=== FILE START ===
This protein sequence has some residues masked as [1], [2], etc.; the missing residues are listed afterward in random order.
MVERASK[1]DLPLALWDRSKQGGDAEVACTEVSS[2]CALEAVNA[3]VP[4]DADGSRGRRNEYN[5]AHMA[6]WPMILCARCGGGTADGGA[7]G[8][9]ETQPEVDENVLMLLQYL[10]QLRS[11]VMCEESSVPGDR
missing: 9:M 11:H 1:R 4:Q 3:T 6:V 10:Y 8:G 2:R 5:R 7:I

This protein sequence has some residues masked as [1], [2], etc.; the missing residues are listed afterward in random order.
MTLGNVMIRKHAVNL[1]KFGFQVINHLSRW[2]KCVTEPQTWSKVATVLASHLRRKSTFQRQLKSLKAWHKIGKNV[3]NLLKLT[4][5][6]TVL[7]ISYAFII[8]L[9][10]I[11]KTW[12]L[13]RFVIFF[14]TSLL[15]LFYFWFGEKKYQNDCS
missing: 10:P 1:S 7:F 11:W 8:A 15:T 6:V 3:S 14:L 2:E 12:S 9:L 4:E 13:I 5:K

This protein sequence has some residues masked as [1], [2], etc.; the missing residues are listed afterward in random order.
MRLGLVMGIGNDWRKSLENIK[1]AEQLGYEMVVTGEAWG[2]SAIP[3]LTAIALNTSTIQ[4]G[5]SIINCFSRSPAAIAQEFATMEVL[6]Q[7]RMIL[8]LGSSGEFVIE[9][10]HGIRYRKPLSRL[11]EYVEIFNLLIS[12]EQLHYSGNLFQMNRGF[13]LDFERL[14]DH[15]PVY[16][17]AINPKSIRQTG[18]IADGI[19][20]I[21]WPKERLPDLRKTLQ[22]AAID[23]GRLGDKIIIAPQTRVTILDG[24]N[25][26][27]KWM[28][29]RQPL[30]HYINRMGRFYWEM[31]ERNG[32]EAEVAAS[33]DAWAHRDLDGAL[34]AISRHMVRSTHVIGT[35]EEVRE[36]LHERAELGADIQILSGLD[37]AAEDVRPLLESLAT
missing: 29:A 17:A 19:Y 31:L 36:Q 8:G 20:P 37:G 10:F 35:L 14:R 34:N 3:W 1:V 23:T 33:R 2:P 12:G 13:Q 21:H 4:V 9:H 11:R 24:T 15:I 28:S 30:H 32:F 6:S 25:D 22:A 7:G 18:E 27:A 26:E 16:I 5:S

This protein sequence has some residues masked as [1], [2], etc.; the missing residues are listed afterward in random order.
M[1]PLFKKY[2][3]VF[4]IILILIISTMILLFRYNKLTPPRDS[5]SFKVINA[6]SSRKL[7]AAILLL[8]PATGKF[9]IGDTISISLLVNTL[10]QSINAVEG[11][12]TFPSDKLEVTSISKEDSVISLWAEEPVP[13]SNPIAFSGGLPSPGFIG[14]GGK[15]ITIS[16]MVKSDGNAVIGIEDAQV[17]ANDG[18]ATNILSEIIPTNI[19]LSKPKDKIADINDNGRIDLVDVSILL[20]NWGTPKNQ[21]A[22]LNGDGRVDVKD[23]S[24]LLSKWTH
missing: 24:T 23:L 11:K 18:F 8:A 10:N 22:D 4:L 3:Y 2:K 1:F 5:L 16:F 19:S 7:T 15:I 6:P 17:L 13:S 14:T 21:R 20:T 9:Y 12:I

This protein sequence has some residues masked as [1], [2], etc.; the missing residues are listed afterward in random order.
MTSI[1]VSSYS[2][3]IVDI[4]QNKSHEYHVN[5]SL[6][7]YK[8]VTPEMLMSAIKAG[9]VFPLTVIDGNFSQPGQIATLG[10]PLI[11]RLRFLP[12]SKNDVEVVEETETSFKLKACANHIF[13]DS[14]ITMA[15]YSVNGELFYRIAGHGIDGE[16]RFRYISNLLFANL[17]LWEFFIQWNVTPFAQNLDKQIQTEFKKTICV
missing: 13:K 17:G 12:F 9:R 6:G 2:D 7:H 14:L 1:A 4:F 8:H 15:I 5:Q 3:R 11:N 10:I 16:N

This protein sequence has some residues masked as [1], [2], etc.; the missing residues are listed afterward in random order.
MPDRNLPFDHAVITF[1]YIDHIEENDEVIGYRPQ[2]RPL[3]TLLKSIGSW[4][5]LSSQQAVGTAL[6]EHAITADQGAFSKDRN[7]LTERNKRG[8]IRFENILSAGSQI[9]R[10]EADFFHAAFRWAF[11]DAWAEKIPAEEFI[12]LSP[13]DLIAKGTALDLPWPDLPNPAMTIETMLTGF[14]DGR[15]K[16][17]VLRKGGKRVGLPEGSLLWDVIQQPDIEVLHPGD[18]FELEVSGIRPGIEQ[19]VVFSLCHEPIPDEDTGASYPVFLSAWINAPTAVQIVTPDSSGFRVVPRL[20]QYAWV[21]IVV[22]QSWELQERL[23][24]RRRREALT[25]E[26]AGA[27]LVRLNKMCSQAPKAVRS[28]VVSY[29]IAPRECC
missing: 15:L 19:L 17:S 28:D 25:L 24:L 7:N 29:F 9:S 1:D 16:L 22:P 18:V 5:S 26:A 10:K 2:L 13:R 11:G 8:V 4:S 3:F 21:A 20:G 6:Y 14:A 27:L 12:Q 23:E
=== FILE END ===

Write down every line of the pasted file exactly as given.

This protein sequence has some residues masked as [1], [2], etc.; the missing residues are listed afterward in random order.
MVERASK[1]DLPLALWDRSKQGGDAEVACTEVSS[2]CALEAVNA[3]VP[4]DADGSRGRRNEYN[5]AHMA[6]WPMILCARCGGGTADGGA[7]G[8][9]ETQPEVDENVLMLLQYL[10]QLRS[11]VMCEESSVPGDR
missing: 9:M 11:H 1:R 4:Q 3:T 6:V 10:Y 8:G 2:R 5:R 7:I

This protein sequence has some residues masked as [1], [2], etc.; the missing residues are listed afterward in random order.
MTLGNVMIRKHAVNL[1]KFGFQVINHLSRW[2]KCVTEPQTWSKVATVLASHLRRKSTFQRQLKSLKAWHKIGKNV[3]NLLKLT[4][5][6]TVL[7]ISYAFII[8]L[9][10]I[11]KTW[12]L[13]RFVIFF[14]TSLL[15]LFYFWFGEKKYQNDCS
missing: 10:P 1:S 7:F 11:W 8:A 15:T 6:V 3:S 14:L 2:E 12:S 9:L 4:E 13:I 5:K

This protein sequence has some residues masked as [1], [2], etc.; the missing residues are listed afterward in random order.
MRLGLVMGIGNDWRKSLENIK[1]AEQLGYEMVVTGEAWG[2]SAIP[3]LTAIALNTSTIQ[4]G[5]SIINCFSRSPAAIAQEFATMEVL[6]Q[7]RMIL[8]LGSSGEFVIE[9][10]HGIRYRKPLSRL[11]EYVEIFNLLIS[12]EQLHYSGNLFQMNRGF[13]LDFERL[14]DH[15]PVY[16][17]AINPKSIRQTG[18]IADGI[19][20]I[21]WPKERLPDLRKTLQ[22]AAID[23]GRLGDKIIIAPQTRVTILDG[24]N[25][26][27]KWM[28][29]RQPL[30]HYINRMGRFYWEM[31]ERNG[32]EAEVAAS[33]DAWAHRDLDGAL[34]AISRHMVRSTHVIGT[35]EEVRE[36]LHERAELGADIQILSGLD[37]AAEDVRPLLESLAT
missing: 29:A 17:A 19:Y 31:L 36:Q 8:G 20:P 37:G 10:F 35:L 14:R 34:N 3:W 1:V 23:T 33:R 2:P 12:G 13:Q 21:H 4:V 9:H 11:R 24:T 15:I 28:S 30:H 32:F 6:S 25:D 22:A 7:G 18:E 27:A 26:E 16:I 5:S

This protein sequence has some residues masked as [1], [2], etc.; the missing residues are listed afterward in random order.
M[1]PLFKKY[2][3]VF[4]IILILIISTMILLFRYNKLTPPRDS[5]SFKVINA[6]SSRKL[7]AAILLL[8]PATGKF[9]IGDTISISLLVNTL[10]QSINAVEG[11][12]TFPSDKLEVTSISKEDSVISLWAEEPVP[13]SNPIAFSGGLPSPGFIG[14]GGK[15]ITIS[16]MVKSDGNAVIGIEDAQV[17]ANDG[18]ATNILSEIIPTNI[19]LSKPKDKIADINDNGRIDLVDVSILL[20]NWGTPKNQ[21]A[22]LNGDGRVDVKD[23]S[24]LLSKWTH
missing: 24:T 23:L 11:K 18:F 8:A 10:N 22:D 4:L 3:Y 2:K 1:F 5:L 16:F 19:S 7:T 15:I 6:P 17:L 13:S 14:T 21:R 20:T 9:Y 12:I

This protein sequence has some residues masked as [1], [2], etc.; the missing residues are listed afterward in random order.
MTSI[1]VSSYS[2][3]IVDI[4]QNKSHEYHVN[5]SL[6][7]YK[8]VTPEMLMSAIKAG[9]VFPLTVIDGNFSQPGQIATLG[10]PLI[11]RLRFLP[12]SKNDVEVVEETETSFKLKACANHIF[13]DS[14]ITMA[15]YSVNGELFYRIAGHGIDGE[16]RFRYISNLLFANL[17]LWEFFIQWNVTPFAQNLDKQIQTEFKKTICV
missing: 13:K 17:G 12:F 9:R 6:G 2:D 7:H 14:L 1:A 4:F 8:H 15:I 5:Q 3:R 11:N 10:I 16:N

This protein sequence has some residues masked as [1], [2], etc.; the missing residues are listed afterward in random order.
MPDRNLPFDHAVITF[1]YIDHIEENDEVIGYRPQ[2]RPL[3]TLLKSIGSW[4][5]LSSQQAVGTAL[6]EHAITADQGAFSKDRN[7]LTERNKRG[8]IRFENILSAGSQI[9]R[10]EADFFHAAFRWAF[11]DAWAEKIPAEEFI[12]LSP[13]DLIAKGTALDLPWPDLPNPAMTIETMLTGF[14]DGR[15]K[16][17]VLRKGGKRVGLPEGSLLWDVIQQPDIEVLHPGD[18]FELEVSGIRPGIEQ[19]VVFSLCHEPIPDEDTGASYPVFLSAWINAPTAVQIVTPDSSGFRVVPRL[20]QYAWV[21]IVV[22]QSWELQERL[23][24]RRRREALT[25]E[26]AGA[27]LVRLNKMCSQAPKAVRS[28]VVSY[29]IAPRECC
missing: 15:L 19:L 17:S 28:D 25:L 24:L 7:N 29:F 9:S 1:D 16:L 22:P 18:V 5:S 26:A 10:K 2:L 13:R 11:G 8:V 4:S 3:F 21:A 20:G 6:Y 14:A 27:L 12:Q 23:E